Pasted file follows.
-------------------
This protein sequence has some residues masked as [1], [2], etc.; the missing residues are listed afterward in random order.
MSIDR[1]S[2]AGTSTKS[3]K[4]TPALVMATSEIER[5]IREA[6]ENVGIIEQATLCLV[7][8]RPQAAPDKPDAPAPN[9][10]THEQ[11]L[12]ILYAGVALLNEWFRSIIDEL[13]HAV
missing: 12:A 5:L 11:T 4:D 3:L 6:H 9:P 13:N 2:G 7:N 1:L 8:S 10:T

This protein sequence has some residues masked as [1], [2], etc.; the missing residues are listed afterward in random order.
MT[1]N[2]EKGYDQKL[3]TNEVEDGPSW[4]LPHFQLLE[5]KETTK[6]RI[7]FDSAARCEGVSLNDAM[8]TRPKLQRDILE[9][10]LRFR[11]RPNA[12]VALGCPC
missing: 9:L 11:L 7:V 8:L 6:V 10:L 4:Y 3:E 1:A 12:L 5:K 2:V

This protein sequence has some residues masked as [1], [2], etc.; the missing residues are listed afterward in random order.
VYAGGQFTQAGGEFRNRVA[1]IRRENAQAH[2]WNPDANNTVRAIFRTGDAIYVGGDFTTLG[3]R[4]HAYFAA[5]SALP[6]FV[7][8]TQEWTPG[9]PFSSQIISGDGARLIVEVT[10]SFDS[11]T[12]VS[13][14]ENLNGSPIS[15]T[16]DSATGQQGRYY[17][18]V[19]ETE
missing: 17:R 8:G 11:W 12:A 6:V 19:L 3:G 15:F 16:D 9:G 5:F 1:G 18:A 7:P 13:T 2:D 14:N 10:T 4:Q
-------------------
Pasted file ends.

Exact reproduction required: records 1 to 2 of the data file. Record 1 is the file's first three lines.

This protein sequence has some residues masked as [1], [2], etc.; the missing residues are listed afterward in random order.
MSIDR[1]S[2]AGTSTKS[3]K[4]TPALVMATSEIER[5]IREA[6]ENVGIIEQATLCLV[7][8]RPQAAPDKPDAPAPN[9][10]THEQ[11]L[12]ILYAGVALLNEWFRSIIDEL[13]HAV
missing: 12:A 5:L 11:T 4:D 3:L 6:H 9:P 13:N 2:G 7:N 1:L 8:S 10:T

This protein sequence has some residues masked as [1], [2], etc.; the missing residues are listed afterward in random order.
MT[1]N[2]EKGYDQKL[3]TNEVEDGPSW[4]LPHFQLLE[5]KETTK[6]RI[7]FDSAARCEGVSLNDAM[8]TRPKLQRDILE[9][10]LRFR[11]RPNA[12]VALGCPC
missing: 9:L 11:L 7:V 8:L 6:V 10:L 4:Y 3:E 1:A 12:L 5:K 2:V